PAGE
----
After the snow came the rain. It seemed as if the sky was constantly dropping something on us. Everything was wet. Everything was muddy. Walking was a chore, to be got over with as soon as possible with the least amount of getting wet. Easter was fast approaching but nothing felt very springlike. Miles were travelled as I went about my daily business but my phone stayed firmly in my pocket and my camera stayed at home. Then I read about something I couldn’t bear to miss, rain or no rain.
Of course we couldn’t stay in the warm pub forever. We lingered as long as we could, sipping our coffee slowly and letting the warmth seep back into our cold bones. When we could put it off no longer we bundled ourselves up in our warm coats and hats and stepped back into the frozen world outside. After the warmth of the fire it seemed colder than ever. Continue reading Snowmen and spring flowers
“I’m not walking up Woodmill Lane,” CJ said, once I’d presented him with all the options.
He had a point, even without snow it’s a steep and seemingly unending climb to the Castle at Midanbury and an even steeper descent on the other side. Despite the cold, he didn’t want to turn back yet either though so we crossed the road and kept going along the river. Continue reading Frozen bridges, frozen feet
Today I was supposed to be tailwalking the Eastleigh 10k. With the bitter cold and unending rain of the last few days it wasn’t a prospect I was relishing. Tailwalking is usually a slow business and the current weather demands a fast pace to keep warm. As it was, the weather decided to intervene. A few flakes of snow began to fall as we left parkrun yesterday morning. While we were enjoying our post parkrun coffee in the Bellemoor a message came through to say the race was cancelled. It was something of a relief. By the time we left the pub it was snowing in earnest and, by this morning, it was clear cancelling the race had been a smart move. Continue reading When winter and spring collide
After the snow came the rain. It seemed to go on and on with one cold, grey, damp day following another. Walking was something to get from a to b as quickly as possible rather than an enjoyment. There was plenty of it but nothing that warranted pulling my phone out of my pocket. Today though, there was a brief dryish spell and I had an errand that took me along the riverbank. Continue reading Lovely weather for ducks
There aren’t many things sadder than a fire in a bookshop. Just after midday on 6 March the large Waterstones store in Above Bar caught fire. The city centre was brought to a standstill by thick black smoke as thousands of pounds worth of beautiful books burned. I wasn’t there but I saw a video on Facebook and felt like crying. Continue reading Fire, demolition and disaster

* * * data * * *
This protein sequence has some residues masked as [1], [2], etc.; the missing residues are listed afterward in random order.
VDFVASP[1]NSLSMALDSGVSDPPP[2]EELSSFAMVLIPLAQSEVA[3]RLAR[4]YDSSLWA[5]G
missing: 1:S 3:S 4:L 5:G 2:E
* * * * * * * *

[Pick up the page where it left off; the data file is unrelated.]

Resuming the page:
Instead of melting away as we’d expected, the snow kept on falling. All day and all night it fell. By morning the decking and garden were covered in a thick layer of white and it was still snowing sporadically. My mission for the day was to take a parcel to the post office and maybe take a walk down to the river. With my yaktrax on and so many clothes I could barely move my arms, I set off. Continue reading More snow and a fruitless trip to the village
In the battle between parks and walls the walls won. The snow seemed to be getting harder so staying close to nice warm shops and cafes seemed the sensible thing to do. The precinct was almost deserted. All the really sensible people were probably in WestQuay enjoying the warm and dry. We walked past and headed straight for Bargate. There was less snow than I’d hoped but the medieval gateway stood on an island of white with flurries of fat flakes fluttering all around it. Continue reading A snowy walk of the walls
Just when it felt like spring was yawning, stretching and preparing to throw off the winter covers, the weatherman said a big snow storm was blowing in from Russia. I frantically searched the house for my yaktrax and thought about where I could go walking in it. Ok, maybe I have issues, but we don’t get snow very often here on the south coast. My inner cyclic said it would probably come to nothing. The Met Office are fond of making snow mountains out of a few flakes. Continue reading The beast from the east